My First Computer

The following reflection was written in 2003, when I was between 25 and 26 years old.

Mom and I finally went up to Computer City on the Daniel Webster Highway in Nashua, NH to buy my first computer. It was a night that my Dad would be out late drinking and theoretically, we’d have nothing to fear. I could get the computer upstairs before he was any the wiser. I’d been looking for a few weeks and I’d picked the perfect one and Mom and I went into the store and we bought it.

It did involve applying for a line of credit, for which she cosigned. And it did involve dealing with a salesman who somehow got us to buy a couple of extra things. It didn’t go exactly as planned, but I got my first computer and I couldn’t wait to get home and open it.

It was a Pentium 166mhz with MMX. It had 2.1 GB of hard drive space and probably 32 mb of RAM. It was a family machine so it came with all sorts of educational software, but it also came with SimCity 2000, which I thought was the coolest. It had a 32x CD-ROM drive and a floppy disk and a big 13 or 14 inch monitor and God, I was in heaven.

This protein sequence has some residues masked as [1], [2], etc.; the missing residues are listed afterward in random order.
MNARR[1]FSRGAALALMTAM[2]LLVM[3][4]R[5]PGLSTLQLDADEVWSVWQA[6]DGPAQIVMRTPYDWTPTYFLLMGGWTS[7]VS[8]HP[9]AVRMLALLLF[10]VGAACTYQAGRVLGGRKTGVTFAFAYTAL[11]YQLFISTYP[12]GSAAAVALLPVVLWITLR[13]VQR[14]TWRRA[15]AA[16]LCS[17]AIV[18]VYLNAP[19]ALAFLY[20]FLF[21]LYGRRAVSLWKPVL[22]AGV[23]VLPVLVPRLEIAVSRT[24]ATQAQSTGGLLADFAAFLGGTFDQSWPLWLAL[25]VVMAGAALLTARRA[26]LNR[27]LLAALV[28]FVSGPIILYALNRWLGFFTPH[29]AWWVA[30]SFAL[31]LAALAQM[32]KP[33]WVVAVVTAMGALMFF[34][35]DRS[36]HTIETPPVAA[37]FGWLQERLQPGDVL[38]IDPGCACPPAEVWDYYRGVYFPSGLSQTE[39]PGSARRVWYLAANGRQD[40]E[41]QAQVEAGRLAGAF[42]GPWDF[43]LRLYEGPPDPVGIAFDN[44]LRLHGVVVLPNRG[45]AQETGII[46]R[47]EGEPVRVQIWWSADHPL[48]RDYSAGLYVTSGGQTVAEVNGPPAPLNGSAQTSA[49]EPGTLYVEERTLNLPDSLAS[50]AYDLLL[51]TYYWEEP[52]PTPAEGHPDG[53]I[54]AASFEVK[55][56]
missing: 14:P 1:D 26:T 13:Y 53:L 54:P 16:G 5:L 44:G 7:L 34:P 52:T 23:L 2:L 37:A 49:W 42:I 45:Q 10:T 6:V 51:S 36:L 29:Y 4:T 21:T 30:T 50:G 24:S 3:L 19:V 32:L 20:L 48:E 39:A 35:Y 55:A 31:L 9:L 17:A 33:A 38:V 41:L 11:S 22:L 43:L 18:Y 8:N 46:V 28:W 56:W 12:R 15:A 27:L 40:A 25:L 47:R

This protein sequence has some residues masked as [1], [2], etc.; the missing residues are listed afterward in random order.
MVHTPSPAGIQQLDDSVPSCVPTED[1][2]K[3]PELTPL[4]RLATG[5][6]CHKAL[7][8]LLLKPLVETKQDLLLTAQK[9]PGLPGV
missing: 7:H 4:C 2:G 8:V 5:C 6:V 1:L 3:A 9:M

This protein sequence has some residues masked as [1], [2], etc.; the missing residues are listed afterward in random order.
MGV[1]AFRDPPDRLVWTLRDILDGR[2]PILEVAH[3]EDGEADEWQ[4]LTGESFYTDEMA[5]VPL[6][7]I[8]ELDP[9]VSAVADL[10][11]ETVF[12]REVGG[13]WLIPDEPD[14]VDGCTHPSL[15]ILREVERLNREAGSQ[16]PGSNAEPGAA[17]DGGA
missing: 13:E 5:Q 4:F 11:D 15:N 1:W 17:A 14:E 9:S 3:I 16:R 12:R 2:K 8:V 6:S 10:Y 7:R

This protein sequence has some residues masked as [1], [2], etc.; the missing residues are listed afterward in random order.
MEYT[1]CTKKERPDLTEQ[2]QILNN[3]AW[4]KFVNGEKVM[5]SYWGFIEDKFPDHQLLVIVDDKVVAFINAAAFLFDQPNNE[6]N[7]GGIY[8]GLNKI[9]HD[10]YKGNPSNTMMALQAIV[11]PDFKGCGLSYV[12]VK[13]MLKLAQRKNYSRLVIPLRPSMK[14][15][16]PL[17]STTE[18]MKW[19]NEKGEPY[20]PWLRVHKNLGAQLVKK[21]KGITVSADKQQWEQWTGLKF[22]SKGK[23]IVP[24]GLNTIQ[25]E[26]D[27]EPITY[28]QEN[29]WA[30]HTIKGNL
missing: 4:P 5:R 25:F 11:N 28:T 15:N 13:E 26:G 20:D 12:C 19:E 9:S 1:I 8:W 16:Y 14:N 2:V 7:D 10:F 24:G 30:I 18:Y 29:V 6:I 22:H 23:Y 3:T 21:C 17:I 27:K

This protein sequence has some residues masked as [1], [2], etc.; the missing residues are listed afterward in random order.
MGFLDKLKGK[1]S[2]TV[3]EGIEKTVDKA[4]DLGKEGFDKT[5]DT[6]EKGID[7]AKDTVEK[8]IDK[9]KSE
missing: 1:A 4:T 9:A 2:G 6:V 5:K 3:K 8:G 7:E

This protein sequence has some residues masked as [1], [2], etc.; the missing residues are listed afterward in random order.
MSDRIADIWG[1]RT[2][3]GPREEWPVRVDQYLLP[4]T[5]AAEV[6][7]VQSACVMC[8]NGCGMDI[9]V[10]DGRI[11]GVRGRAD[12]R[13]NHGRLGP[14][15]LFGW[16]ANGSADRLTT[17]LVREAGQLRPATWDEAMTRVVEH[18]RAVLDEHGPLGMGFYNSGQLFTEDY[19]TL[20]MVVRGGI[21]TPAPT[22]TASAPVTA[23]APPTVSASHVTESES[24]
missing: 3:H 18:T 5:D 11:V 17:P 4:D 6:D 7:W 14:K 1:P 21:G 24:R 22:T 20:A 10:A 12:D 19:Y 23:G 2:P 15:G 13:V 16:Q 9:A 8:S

We got home and I had to hook it up to the phone line to register it and get the code to unlock my copy of SimCity 2000. It was a big to-do in the dining room, Grandma, John, and my Mom all pretty impressed with my purchase.

I got it upstairs and played around with it for the rest of the night and I got really depressed. The music sequencing program I’d bought was essentially useless without a musical keyboard. I had no internet connection yet. SimCity 2000 was only so interesting. I was ready to go to sleep thinking I’d made the biggest mistake in my life.

I’d eventually make great use of this first computer and it would serve me well for almost two years. My friends were all jealous for about a month until they got their systems upgraded. It took a while but I really grew to like having a computer of my own. I think I expected too much the first night.

The worst thing though, was that I had to start working the next day in order to pay for the damn thing.